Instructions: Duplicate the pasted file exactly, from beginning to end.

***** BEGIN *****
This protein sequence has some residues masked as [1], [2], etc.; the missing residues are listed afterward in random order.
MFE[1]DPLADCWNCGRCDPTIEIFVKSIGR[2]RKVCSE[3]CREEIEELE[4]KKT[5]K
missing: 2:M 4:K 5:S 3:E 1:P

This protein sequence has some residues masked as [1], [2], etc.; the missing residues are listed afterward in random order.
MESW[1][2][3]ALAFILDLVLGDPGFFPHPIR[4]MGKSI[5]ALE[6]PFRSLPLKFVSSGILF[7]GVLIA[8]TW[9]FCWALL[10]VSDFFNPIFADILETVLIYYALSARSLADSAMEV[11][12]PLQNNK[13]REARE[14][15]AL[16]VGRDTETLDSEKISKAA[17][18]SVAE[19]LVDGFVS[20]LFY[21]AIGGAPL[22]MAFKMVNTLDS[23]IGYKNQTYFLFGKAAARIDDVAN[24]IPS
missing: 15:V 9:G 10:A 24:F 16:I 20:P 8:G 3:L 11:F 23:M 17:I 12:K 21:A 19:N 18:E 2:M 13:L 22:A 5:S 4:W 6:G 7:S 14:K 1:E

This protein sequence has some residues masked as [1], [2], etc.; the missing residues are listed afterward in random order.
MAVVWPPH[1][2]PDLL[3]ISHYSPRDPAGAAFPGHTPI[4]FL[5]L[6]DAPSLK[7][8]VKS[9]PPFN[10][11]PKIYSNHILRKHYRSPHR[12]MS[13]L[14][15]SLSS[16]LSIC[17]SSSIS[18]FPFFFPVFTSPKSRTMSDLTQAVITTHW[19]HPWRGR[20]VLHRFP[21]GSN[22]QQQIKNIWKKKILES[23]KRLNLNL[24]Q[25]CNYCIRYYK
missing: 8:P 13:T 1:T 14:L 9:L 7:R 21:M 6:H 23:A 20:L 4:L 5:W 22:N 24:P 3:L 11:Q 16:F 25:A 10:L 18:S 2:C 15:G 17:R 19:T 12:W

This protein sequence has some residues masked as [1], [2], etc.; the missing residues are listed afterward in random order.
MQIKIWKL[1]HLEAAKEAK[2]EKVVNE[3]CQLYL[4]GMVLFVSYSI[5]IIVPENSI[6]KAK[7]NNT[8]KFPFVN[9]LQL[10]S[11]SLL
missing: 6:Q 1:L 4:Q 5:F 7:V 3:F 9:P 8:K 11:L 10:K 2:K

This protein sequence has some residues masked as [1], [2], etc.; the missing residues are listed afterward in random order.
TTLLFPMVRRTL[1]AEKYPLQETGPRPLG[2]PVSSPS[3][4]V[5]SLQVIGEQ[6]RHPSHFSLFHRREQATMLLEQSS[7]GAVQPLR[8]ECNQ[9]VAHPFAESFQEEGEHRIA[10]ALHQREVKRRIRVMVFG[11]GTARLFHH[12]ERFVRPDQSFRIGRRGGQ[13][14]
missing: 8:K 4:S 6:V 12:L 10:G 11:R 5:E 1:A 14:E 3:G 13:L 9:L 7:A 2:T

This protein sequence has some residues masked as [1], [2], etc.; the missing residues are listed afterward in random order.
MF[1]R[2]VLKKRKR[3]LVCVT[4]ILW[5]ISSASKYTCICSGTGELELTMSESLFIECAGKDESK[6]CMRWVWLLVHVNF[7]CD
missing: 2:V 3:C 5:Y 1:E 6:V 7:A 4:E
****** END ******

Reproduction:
This protein sequence has some residues masked as [1], [2], etc.; the missing residues are listed afterward in random order.
MFE[1]DPLADCWNCGRCDPTIEIFVKSIGR[2]RKVCSE[3]CREEIEELE[4]KKT[5]K
missing: 2:M 4:K 5:S 3:E 1:P

This protein sequence has some residues masked as [1], [2], etc.; the missing residues are listed afterward in random order.
MESW[1][2][3]ALAFILDLVLGDPGFFPHPIR[4]MGKSI[5]ALE[6]PFRSLPLKFVSSGILF[7]GVLIA[8]TW[9]FCWALL[10]VSDFFNPIFADILETVLIYYALSARSLADSAMEV[11][12]PLQNNK[13]REARE[14][15]AL[16]VGRDTETLDSEKISKAA[17][18]SVAE[19]LVDGFVS[20]LFY[21]AIGGAPL[22]MAFKMVNTLDS[23]IGYKNQTYFLFGKAAARIDDVAN[24]IPS
missing: 15:V 9:G 10:A 24:F 16:I 20:P 8:G 3:L 11:F 23:M 17:I 12:K 21:A 19:N 18:E 2:M 13:L 22:A 5:S 4:W 6:G 7:S 14:K 1:E

This protein sequence has some residues masked as [1], [2], etc.; the missing residues are listed afterward in random order.
MAVVWPPH[1][2]PDLL[3]ISHYSPRDPAGAAFPGHTPI[4]FL[5]L[6]DAPSLK[7][8]VKS[9]PPFN[10][11]PKIYSNHILRKHYRSPHR[12]MS[13]L[14][15]SLSS[16]LSIC[17]SSSIS[18]FPFFFPVFTSPKSRTMSDLTQAVITTHW[19]HPWRGR[20]VLHRFP[21]GSN[22]QQQIKNIWKKKILES[23]KRLNLNL[24]Q[25]CNYCIRYYK
missing: 8:P 13:T 1:T 14:L 9:L 7:R 21:M 6:H 23:A 20:L 4:L 5:W 22:N 24:P 3:L 11:Q 16:F 25:A 10:L 18:S 2:C 15:G 17:R 19:T 12:W

This protein sequence has some residues masked as [1], [2], etc.; the missing residues are listed afterward in random order.
MQIKIWKL[1]HLEAAKEAK[2]EKVVNE[3]CQLYL[4]GMVLFVSYSI[5]IIVPENSI[6]KAK[7]NNT[8]KFPFVN[9]LQL[10]S[11]SLL
missing: 6:Q 1:L 4:Q 5:F 7:V 3:F 9:P 8:K 11:L 10:K 2:K

This protein sequence has some residues masked as [1], [2], etc.; the missing residues are listed afterward in random order.
TTLLFPMVRRTL[1]AEKYPLQETGPRPLG[2]PVSSPS[3][4]V[5]SLQVIGEQ[6]RHPSHFSLFHRREQATMLLEQSS[7]GAVQPLR[8]ECNQ[9]VAHPFAESFQEEGEHRIA[10]ALHQREVKRRIRVMVFG[11]GTARLFHH[12]ERFVRPDQSFRIGRRGGQ[13][14]
missing: 8:K 4:S 6:V 12:L 10:G 11:R 5:E 1:A 14:E 3:G 13:L 9:L 7:A 2:T

This protein sequence has some residues masked as [1], [2], etc.; the missing residues are listed afterward in random order.
MF[1]R[2]VLKKRKR[3]LVCVT[4]ILW[5]ISSASKYTCICSGTGELELTMSESLFIECAGKDESK[6]CMRWVWLLVHVNF[7]CD
missing: 2:V 3:C 5:Y 1:E 6:V 7:A 4:E